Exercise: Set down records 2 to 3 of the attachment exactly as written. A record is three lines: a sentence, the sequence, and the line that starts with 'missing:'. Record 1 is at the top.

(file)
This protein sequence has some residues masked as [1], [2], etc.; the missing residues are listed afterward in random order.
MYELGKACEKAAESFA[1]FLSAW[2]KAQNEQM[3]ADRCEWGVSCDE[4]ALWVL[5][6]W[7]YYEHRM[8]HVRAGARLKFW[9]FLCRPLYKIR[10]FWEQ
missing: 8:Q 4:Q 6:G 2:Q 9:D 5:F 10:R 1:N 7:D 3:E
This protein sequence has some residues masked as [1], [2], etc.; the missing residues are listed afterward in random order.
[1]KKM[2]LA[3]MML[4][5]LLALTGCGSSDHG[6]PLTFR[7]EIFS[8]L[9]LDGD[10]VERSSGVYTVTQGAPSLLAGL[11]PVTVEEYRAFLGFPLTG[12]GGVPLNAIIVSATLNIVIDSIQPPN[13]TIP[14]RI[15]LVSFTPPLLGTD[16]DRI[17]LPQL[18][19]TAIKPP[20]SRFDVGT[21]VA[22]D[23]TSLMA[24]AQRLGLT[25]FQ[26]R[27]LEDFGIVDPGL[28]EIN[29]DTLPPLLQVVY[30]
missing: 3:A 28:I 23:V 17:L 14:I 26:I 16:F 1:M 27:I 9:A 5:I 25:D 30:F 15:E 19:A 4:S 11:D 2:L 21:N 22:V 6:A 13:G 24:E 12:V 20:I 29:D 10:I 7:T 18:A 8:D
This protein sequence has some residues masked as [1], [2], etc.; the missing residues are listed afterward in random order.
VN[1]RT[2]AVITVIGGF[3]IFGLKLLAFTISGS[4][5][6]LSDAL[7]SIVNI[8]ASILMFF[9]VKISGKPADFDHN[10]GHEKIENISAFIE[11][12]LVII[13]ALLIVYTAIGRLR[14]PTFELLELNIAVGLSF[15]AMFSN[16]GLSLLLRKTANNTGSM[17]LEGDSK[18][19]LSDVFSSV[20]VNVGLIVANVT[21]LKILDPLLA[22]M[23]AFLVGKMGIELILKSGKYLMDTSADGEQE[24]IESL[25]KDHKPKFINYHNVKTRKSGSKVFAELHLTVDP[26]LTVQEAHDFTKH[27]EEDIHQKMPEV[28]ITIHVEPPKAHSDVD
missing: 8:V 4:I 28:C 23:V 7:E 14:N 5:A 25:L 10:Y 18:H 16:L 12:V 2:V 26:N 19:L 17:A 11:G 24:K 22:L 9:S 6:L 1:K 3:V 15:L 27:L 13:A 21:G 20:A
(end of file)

This protein sequence has some residues masked as [1], [2], etc.; the missing residues are listed afterward in random order.
[1]KKM[2]LA[3]MML[4][5]LLALTGCGSSDHG[6]PLTFR[7]EIFS[8]L[9]LDGD[10]VERSSGVYTVTQGAPSLLAGL[11]PVTVEEYRAFLGFPLTG[12]GGVPLNAIIVSATLNIVIDSIQPPN[13]TIP[14]RI[15]LVSFTPPLLGTD[16]DRI[17]LPQL[18][19]TAIKPP[20]SRFDVGT[21]VA[22]D[23]TSLMA[24]AQRLGLT[25]FQ[26]R[27]LEDFGIVDPGL[28]EIN[29]DTLPPLLQVVY[30]
missing: 3:A 28:I 23:V 17:L 14:I 26:I 16:F 1:M 27:I 9:A 5:I 25:D 30:F 15:E 19:A 4:S 11:D 2:L 21:N 22:V 6:A 13:G 24:E 12:V 20:I 29:D 10:I 7:T 18:A 8:D
This protein sequence has some residues masked as [1], [2], etc.; the missing residues are listed afterward in random order.
VN[1]RT[2]AVITVIGGF[3]IFGLKLLAFTISGS[4][5][6]LSDAL[7]SIVNI[8]ASILMFF[9]VKISGKPADFDHN[10]GHEKIENISAFIE[11][12]LVII[13]ALLIVYTAIGRLR[14]PTFELLELNIAVGLSF[15]AMFSN[16]GLSLLLRKTANNTGSM[17]LEGDSK[18][19]LSDVFSSV[20]VNVGLIVANVT[21]LKILDPLLA[22]M[23]AFLVGKMGIELILKSGKYLMDTSADGEQE[24]IESL[25]KDHKPKFINYHNVKTRKSGSKVFAELHLTVDP[26]LTVQEAHDFTKH[27]EEDIHQKMPEV[28]ITIHVEPPKAHSDVD
missing: 8:V 4:I 28:C 23:V 7:E 14:N 5:A 25:L 10:Y 18:H 16:L 12:V 2:V 26:N 19:L 17:A 11:G 24:K 22:L 9:S 6:L 1:K 3:V 15:L 27:L 13:A 21:G 20:A